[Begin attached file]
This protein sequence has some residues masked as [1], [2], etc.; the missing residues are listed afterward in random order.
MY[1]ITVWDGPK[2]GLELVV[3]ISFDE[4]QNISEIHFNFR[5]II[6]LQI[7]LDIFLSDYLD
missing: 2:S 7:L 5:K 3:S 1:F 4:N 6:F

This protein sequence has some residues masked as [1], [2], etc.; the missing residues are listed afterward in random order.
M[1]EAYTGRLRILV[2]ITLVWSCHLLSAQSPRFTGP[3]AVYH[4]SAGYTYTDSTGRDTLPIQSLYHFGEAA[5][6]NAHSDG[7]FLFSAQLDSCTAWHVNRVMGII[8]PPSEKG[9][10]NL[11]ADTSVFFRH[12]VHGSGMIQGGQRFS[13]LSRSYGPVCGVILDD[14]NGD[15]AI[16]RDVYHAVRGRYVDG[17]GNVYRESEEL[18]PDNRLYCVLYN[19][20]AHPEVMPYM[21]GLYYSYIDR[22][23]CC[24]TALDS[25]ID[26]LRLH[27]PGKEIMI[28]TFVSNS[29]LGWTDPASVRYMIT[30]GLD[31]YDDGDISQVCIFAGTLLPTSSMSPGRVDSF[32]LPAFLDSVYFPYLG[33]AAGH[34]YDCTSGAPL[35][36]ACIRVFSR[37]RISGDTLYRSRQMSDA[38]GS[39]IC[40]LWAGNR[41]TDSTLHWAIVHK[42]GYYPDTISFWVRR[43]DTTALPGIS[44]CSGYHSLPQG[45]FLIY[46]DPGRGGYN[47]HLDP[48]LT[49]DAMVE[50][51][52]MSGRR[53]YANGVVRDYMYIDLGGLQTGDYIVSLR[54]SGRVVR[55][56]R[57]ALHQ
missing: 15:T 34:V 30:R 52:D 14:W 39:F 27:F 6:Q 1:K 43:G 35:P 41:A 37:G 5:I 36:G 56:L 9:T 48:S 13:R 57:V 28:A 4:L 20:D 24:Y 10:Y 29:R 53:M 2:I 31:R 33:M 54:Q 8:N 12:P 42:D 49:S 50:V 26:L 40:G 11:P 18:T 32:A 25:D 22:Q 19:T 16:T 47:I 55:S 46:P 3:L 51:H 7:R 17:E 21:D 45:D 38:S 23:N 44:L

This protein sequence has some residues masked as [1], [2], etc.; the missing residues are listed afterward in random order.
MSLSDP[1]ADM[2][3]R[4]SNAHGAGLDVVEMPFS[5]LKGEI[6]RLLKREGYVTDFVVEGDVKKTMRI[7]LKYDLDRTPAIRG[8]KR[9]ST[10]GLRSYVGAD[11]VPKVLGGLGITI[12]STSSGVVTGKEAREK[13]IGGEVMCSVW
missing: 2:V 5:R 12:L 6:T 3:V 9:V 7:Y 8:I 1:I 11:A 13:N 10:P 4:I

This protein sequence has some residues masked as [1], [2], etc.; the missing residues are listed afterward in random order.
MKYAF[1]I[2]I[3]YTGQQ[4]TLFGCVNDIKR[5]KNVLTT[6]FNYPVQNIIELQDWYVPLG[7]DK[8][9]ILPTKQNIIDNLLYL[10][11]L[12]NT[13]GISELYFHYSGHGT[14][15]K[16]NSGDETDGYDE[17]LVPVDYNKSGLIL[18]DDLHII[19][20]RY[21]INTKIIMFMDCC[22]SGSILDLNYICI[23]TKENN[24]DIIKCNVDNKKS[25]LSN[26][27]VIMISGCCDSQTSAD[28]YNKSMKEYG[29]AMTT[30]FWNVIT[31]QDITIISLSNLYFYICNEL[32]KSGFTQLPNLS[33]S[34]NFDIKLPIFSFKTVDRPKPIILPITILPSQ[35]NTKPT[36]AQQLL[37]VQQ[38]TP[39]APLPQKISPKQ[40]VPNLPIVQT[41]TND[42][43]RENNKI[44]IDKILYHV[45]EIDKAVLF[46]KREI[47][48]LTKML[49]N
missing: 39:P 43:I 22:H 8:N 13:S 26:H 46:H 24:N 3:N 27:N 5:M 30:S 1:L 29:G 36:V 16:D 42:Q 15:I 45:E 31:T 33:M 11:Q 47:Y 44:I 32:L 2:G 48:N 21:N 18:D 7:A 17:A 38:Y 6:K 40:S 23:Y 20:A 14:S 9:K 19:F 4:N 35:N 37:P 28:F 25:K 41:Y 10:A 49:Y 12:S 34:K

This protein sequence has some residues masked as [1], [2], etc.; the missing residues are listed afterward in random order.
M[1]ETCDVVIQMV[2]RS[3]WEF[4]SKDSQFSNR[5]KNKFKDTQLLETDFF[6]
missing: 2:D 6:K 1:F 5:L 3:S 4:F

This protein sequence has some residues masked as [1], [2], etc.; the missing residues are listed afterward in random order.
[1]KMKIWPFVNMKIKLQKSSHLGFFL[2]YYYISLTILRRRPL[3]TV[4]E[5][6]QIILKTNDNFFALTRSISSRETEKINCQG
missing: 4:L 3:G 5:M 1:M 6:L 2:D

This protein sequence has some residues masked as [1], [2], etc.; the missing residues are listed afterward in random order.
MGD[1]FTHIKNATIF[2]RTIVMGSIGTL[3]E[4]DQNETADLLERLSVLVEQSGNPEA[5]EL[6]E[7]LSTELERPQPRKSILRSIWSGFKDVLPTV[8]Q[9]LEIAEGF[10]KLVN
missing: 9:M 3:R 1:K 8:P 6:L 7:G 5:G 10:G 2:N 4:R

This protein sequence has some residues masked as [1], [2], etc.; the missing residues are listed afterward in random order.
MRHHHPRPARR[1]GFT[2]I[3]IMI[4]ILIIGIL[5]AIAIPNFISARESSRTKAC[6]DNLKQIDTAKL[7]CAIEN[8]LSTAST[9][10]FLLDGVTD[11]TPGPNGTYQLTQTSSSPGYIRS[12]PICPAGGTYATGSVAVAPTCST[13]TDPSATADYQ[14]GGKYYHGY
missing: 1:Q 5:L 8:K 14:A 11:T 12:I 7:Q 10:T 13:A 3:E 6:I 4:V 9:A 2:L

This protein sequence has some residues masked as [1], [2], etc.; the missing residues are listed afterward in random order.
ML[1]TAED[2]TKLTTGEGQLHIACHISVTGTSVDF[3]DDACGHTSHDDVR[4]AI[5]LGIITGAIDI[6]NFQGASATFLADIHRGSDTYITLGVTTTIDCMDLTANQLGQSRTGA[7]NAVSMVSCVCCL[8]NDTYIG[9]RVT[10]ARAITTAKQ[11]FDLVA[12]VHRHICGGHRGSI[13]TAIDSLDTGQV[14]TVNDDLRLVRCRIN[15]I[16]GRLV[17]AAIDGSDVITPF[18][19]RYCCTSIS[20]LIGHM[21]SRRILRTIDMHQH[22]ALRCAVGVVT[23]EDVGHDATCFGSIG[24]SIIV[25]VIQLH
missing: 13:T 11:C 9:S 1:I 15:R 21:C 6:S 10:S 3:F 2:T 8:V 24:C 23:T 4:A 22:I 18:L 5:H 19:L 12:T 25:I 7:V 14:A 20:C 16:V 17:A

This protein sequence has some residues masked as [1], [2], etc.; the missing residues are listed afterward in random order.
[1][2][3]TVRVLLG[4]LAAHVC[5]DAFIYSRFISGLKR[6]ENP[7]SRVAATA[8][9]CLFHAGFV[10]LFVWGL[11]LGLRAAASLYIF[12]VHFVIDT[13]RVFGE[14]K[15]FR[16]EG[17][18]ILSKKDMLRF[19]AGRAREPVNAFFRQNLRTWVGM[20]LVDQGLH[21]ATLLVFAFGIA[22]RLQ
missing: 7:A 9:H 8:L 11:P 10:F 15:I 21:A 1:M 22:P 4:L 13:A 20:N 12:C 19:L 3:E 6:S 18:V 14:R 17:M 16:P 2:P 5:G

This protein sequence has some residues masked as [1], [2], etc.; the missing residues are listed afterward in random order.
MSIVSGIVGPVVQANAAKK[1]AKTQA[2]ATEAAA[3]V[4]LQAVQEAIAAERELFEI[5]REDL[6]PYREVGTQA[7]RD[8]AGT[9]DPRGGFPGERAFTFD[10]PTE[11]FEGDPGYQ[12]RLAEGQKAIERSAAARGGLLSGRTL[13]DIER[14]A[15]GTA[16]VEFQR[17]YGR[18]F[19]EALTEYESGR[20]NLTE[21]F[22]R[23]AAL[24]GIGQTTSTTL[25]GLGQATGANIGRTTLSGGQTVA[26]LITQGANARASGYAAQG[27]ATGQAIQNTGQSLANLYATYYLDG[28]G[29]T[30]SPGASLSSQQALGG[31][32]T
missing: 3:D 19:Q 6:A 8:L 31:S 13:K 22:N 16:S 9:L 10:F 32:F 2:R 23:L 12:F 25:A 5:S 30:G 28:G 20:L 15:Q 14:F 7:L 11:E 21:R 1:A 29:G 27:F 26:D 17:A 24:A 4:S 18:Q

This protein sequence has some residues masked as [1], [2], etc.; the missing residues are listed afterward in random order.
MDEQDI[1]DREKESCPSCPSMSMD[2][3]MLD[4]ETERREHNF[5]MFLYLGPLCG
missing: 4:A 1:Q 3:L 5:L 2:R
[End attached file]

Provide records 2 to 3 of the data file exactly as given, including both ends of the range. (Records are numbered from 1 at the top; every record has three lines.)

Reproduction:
This protein sequence has some residues masked as [1], [2], etc.; the missing residues are listed afterward in random order.
M[1]EAYTGRLRILV[2]ITLVWSCHLLSAQSPRFTGP[3]AVYH[4]SAGYTYTDSTGRDTLPIQSLYHFGEAA[5][6]NAHSDG[7]FLFSAQLDSCTAWHVNRVMGII[8]PPSEKG[9][10]NL[11]ADTSVFFRH[12]VHGSGMIQGGQRFS[13]LSRSYGPVCGVILDD[14]NGD[15]AI[16]RDVYHAVRGRYVDG[17]GNVYRESEEL[18]PDNRLYCVLYN[19][20]AHPEVMPYM[21]GLYYSYIDR[22][23]CC[24]TALDS[25]ID[26]LRLH[27]PGKEIMI[28]TFVSNS[29]LGWTDPASVRYMIT[30]GLD[31]YDDGDISQVCIFAGTLLPTSSMSPGRVDSF[32]LPAFLDSVYFPYLG[33]AAGH[34]YDCTSGAPL[35][36]ACIRVFSR[37]RISGDTLYRSRQMSDA[38]GS[39]IC[40]LWAGNR[41]TDSTLHWAIVHK[42]GYYPDTISFWVRR[43]DTTALPGIS[44]CSGYHSLPQG[45]FLIY[46]DPGRGGYN[47]HLDP[48]LT[49]DAMVE[50][51][52]MSGRR[53]YANGVVRDYMYIDLGGLQTGDYIVSLR[54]SGRVVR[55][56]R[57]ALHQ
missing: 15:T 34:V 30:R 52:D 14:W 39:F 27:F 6:Q 1:K 43:G 35:P 41:A 37:G 5:I 36:G 56:L 9:T 48:S 13:R 57:V 28:A 4:L 20:D 24:Y 10:Y 29:R 53:M 2:I 31:R 33:M 54:Q 8:N 12:P 42:D 49:S 50:V 26:L 40:G 11:P 18:T 32:A 25:D 22:Q 19:T 16:T 47:I 55:S 46:P 3:L 51:H 7:R 17:E 21:D 45:D 38:S 23:N 44:L

This protein sequence has some residues masked as [1], [2], etc.; the missing residues are listed afterward in random order.
MSLSDP[1]ADM[2][3]R[4]SNAHGAGLDVVEMPFS[5]LKGEI[6]RLLKREGYVTDFVVEGDVKKTMRI[7]LKYDLDRTPAIRG[8]KR[9]ST[10]GLRSYVGAD[11]VPKVLGGLGITI[12]STSSGVVTGKEAREK[13]IGGEVMCSVW
missing: 2:V 5:R 12:L 6:T 3:V 9:V 7:Y 8:I 1:I 11:A 13:N 10:P 4:I